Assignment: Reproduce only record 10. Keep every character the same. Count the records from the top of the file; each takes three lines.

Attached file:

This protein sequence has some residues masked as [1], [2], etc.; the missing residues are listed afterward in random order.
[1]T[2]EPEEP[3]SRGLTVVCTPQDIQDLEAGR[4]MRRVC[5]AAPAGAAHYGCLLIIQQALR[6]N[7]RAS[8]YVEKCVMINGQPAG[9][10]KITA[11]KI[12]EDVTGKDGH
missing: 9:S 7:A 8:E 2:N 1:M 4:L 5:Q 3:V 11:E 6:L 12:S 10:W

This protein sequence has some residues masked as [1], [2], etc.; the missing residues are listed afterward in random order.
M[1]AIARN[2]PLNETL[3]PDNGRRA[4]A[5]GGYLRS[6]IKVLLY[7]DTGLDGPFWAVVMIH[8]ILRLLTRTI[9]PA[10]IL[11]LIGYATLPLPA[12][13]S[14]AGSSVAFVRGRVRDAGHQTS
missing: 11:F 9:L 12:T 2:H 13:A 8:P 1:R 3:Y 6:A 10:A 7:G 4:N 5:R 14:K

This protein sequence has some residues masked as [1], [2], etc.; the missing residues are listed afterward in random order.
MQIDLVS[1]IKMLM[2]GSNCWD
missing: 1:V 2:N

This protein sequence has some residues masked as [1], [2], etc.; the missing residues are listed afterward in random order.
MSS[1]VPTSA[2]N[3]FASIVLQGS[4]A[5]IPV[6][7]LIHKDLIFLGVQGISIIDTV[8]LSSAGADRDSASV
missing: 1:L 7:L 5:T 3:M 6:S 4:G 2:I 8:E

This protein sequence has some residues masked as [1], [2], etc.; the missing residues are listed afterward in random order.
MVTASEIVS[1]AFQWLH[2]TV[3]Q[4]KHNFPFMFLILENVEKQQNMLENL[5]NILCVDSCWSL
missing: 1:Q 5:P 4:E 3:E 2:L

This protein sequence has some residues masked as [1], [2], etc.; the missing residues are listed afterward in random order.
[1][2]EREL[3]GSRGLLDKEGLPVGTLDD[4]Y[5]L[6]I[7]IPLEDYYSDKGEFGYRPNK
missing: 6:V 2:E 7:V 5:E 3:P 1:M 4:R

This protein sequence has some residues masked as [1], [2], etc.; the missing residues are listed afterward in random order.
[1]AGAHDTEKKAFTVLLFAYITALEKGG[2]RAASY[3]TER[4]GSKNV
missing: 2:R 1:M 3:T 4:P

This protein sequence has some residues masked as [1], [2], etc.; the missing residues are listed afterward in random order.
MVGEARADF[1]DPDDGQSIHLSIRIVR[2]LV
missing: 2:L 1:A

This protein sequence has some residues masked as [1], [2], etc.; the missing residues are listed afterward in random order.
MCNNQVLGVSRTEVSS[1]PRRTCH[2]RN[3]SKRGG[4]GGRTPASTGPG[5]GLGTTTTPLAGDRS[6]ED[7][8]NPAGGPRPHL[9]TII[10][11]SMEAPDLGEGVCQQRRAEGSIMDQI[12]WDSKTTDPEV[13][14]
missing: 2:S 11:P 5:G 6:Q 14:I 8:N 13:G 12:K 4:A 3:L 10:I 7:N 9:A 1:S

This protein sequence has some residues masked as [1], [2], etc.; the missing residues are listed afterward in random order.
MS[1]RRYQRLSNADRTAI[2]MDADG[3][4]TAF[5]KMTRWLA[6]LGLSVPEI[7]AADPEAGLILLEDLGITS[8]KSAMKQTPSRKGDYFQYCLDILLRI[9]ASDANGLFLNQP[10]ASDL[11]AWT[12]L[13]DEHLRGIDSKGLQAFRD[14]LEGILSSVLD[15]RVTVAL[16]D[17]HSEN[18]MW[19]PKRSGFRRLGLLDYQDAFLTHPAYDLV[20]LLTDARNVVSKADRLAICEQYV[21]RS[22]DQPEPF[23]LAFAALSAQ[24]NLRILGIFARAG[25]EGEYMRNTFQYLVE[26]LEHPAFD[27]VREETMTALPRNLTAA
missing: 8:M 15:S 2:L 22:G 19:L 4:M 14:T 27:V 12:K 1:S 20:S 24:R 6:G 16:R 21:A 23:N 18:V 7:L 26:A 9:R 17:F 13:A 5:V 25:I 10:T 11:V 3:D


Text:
This protein sequence has some residues masked as [1], [2], etc.; the missing residues are listed afterward in random order.
MS[1]RRYQRLSNADRTAI[2]MDADG[3][4]TAF[5]KMTRWLA[6]LGLSVPEI[7]AADPEAGLILLEDLGITS[8]KSAMKQTPSRKGDYFQYCLDILLRI[9]ASDANGLFLNQP[10]ASDL[11]AWT[12]L[13]DEHLRGIDSKGLQAFRD[14]LEGILSSVLD[15]RVTVAL[16]D[17]HSEN[18]MW[19]PKRSGFRRLGLLDYQDAFLTHPAYDLV[20]LLTDARNVVSKADRLAICEQYV[21]RS[22]DQPEPF[23]LAFAALSAQ[24]NLRILGIFARAG[25]EGEYMRNTFQYLVE[26]LEHPAFD[27]VREETMTALPRNLTAA
missing: 8:M 15:S 2:L 22:G 19:L 4:M 14:T 27:V 12:K 1:S 20:S 24:R 6:G 16:R 21:A 23:N 18:V 7:L 26:A 9:R 17:F 13:A 5:V 25:I 10:T 11:V 3:D